Posted on October 11, 2016
Year 12, rites of passage and the passing of time – looking ahead and looking behind
I am writing this looking out at reassuring calm and constancy of the CM Wood Performance Centre at the end of the final day of classes for Year 12 2016. At lunch today and in the final period, Year 12 students met with current and former teachers, some from the Junior Schools, to say thank you and farewell. We had the traditional signing of shirts and dresses (my apologies to Year 12 parents, but I just don’t think these will be being sold in the Uniform Shop!) and a moving range of emotions from students and staff.
Today is the Year 12 Fancy Dress Breakfast in the Anderson Centre, followed by the Year 12’s (informal) Assembly and then the whole-school Valedictory Service – it is a very, very significant day indeed for our Year 12 students, their parents and their teachers.
While this is certainly a time of some stress and anxiety, with examinations beginning next week for our Year 12 students, it is also a time of reflection and consideration. Over the last 6 or 7 school weeks, I have been fortunate to eat lunch with (almost) every Year 12 student. During these, the students have continually fascinated with their reflections on their time at the School.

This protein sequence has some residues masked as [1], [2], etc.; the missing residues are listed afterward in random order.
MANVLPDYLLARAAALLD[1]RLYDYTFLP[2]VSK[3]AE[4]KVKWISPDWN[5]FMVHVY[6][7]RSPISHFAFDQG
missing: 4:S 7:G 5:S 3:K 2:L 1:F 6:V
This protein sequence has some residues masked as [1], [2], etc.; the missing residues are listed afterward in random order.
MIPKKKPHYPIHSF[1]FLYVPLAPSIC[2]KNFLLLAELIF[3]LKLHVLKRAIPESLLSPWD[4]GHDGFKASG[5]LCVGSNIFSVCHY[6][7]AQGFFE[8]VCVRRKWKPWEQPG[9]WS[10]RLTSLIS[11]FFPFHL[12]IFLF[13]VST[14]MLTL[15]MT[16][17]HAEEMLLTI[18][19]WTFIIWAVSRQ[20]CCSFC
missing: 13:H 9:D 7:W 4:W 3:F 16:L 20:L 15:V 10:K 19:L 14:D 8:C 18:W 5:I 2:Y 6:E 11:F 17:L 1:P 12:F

Whether here for one year or for 14, our 2016 Valedictorians can certainly discern worth from smoke and mirrors and their observations have been pithy, humorous and packed with gratitude. They have cited many different things as ‘what I have valued most at Tintern’. Most frequently these were about gratitude to their parents, their teachers or to their friends. Gratitude to parents for making it possible for them to be sitting at our lunch, or for their unconditional support. Gratitude to staff for helping outside of class time, or when it was not convenient for the teacher and gratitude to their friends and peers for the mutual support and generosity of their year level.
Their expressions of gratitude revealed an outward-looking view, not self-focussed or narcissistic. A view that recognises the importance of, and the reliance all of us have on the generosity and good-will of others. This is a view that the father of Positive Psychology, Professor Martin Seligman, would say is the first step to a fulfilled life.
Having been a terrific group of leaders through this year, our 2016 Year 12 students are now an easy group to respect and admire as they turn heel and leave us for the final time.
Factis non verbis.